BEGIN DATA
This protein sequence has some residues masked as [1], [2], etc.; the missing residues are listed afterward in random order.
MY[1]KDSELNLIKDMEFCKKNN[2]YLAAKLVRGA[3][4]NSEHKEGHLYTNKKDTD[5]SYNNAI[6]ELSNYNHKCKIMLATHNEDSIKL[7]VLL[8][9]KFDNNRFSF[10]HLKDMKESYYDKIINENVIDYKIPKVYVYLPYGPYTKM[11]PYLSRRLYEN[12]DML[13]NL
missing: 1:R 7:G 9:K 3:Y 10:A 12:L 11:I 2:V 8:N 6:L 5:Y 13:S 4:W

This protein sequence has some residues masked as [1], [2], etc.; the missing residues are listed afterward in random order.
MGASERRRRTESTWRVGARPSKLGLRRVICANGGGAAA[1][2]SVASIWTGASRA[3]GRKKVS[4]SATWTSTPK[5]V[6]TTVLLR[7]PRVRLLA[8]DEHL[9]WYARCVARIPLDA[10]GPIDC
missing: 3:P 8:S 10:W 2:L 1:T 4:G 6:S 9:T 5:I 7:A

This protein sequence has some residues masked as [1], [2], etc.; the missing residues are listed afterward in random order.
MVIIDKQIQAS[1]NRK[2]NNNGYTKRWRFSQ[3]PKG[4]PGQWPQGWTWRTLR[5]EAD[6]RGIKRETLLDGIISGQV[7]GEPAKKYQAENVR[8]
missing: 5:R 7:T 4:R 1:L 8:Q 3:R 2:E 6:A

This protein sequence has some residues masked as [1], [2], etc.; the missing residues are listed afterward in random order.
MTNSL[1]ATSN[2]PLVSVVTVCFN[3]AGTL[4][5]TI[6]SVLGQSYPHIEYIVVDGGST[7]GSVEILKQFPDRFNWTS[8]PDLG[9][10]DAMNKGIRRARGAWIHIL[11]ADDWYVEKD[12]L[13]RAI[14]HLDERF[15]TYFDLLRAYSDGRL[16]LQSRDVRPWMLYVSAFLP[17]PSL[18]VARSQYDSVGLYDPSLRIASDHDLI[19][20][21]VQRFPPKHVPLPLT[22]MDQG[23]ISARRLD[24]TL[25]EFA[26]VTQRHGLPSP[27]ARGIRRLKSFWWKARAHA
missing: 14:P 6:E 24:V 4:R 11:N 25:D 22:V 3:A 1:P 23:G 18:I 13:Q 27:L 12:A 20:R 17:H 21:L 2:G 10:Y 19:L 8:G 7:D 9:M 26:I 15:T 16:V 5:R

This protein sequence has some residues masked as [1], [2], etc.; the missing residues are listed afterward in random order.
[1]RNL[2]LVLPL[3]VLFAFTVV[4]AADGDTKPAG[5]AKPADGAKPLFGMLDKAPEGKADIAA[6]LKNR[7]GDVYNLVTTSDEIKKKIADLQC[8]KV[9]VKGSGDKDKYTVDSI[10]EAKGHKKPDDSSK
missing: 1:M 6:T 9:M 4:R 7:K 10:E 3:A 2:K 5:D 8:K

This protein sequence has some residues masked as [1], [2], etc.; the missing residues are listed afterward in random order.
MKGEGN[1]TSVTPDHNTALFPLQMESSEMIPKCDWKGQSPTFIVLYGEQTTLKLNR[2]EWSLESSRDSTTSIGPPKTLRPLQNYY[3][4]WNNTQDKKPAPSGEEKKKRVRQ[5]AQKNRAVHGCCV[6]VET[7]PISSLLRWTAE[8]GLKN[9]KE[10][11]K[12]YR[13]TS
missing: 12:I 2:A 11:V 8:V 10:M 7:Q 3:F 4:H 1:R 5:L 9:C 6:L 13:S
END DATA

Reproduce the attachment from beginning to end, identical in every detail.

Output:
This protein sequence has some residues masked as [1], [2], etc.; the missing residues are listed afterward in random order.
MY[1]KDSELNLIKDMEFCKKNN[2]YLAAKLVRGA[3][4]NSEHKEGHLYTNKKDTD[5]SYNNAI[6]ELSNYNHKCKIMLATHNEDSIKL[7]VLL[8][9]KFDNNRFSF[10]HLKDMKESYYDKIINENVIDYKIPKVYVYLPYGPYTKM[11]PYLSRRLYEN[12]DML[13]NL
missing: 1:R 7:G 9:K 3:Y 10:A 12:L 11:I 2:V 8:N 6:L 5:Y 13:S 4:W

This protein sequence has some residues masked as [1], [2], etc.; the missing residues are listed afterward in random order.
MGASERRRRTESTWRVGARPSKLGLRRVICANGGGAAA[1][2]SVASIWTGASRA[3]GRKKVS[4]SATWTSTPK[5]V[6]TTVLLR[7]PRVRLLA[8]DEHL[9]WYARCVARIPLDA[10]GPIDC
missing: 3:P 8:S 10:W 2:L 1:T 4:G 6:S 9:T 5:I 7:A

This protein sequence has some residues masked as [1], [2], etc.; the missing residues are listed afterward in random order.
MVIIDKQIQAS[1]NRK[2]NNNGYTKRWRFSQ[3]PKG[4]PGQWPQGWTWRTLR[5]EAD[6]RGIKRETLLDGIISGQV[7]GEPAKKYQAENVR[8]
missing: 5:R 7:T 4:R 1:L 8:Q 3:R 2:E 6:A

This protein sequence has some residues masked as [1], [2], etc.; the missing residues are listed afterward in random order.
MTNSL[1]ATSN[2]PLVSVVTVCFN[3]AGTL[4][5]TI[6]SVLGQSYPHIEYIVVDGGST[7]GSVEILKQFPDRFNWTS[8]PDLG[9][10]DAMNKGIRRARGAWIHIL[11]ADDWYVEKD[12]L[13]RAI[14]HLDERF[15]TYFDLLRAYSDGRL[16]LQSRDVRPWMLYVSAFLP[17]PSL[18]VARSQYDSVGLYDPSLRIASDHDLI[19][20][21]VQRFPPKHVPLPLT[22]MDQG[23]ISARRLD[24]TL[25]EFA[26]VTQRHGLPSP[27]ARGIRRLKSFWWKARAHA
missing: 14:P 6:E 24:V 4:R 11:N 25:D 22:V 3:A 1:P 23:G 18:I 13:Q 27:L 12:A 20:R 17:H 21:L 2:G 10:Y 19:L 8:G 7:D 9:M 26:I 15:T 16:V 5:R

This protein sequence has some residues masked as [1], [2], etc.; the missing residues are listed afterward in random order.
[1]RNL[2]LVLPL[3]VLFAFTVV[4]AADGDTKPAG[5]AKPADGAKPLFGMLDKAPEGKADIAA[6]LKNR[7]GDVYNLVTTSDEIKKKIADLQC[8]KV[9]VKGSGDKDKYTVDSI[10]EAKGHKKPDDSSK
missing: 1:M 6:T 9:M 4:R 7:K 10:E 3:A 2:K 5:D 8:K

This protein sequence has some residues masked as [1], [2], etc.; the missing residues are listed afterward in random order.
MKGEGN[1]TSVTPDHNTALFPLQMESSEMIPKCDWKGQSPTFIVLYGEQTTLKLNR[2]EWSLESSRDSTTSIGPPKTLRPLQNYY[3][4]WNNTQDKKPAPSGEEKKKRVRQ[5]AQKNRAVHGCCV[6]VET[7]PISSLLRWTAE[8]GLKN[9]KE[10][11]K[12]YR[13]TS
missing: 12:I 2:A 11:V 8:V 10:M 7:Q 3:F 4:H 1:R 5:L 9:C 6:L 13:S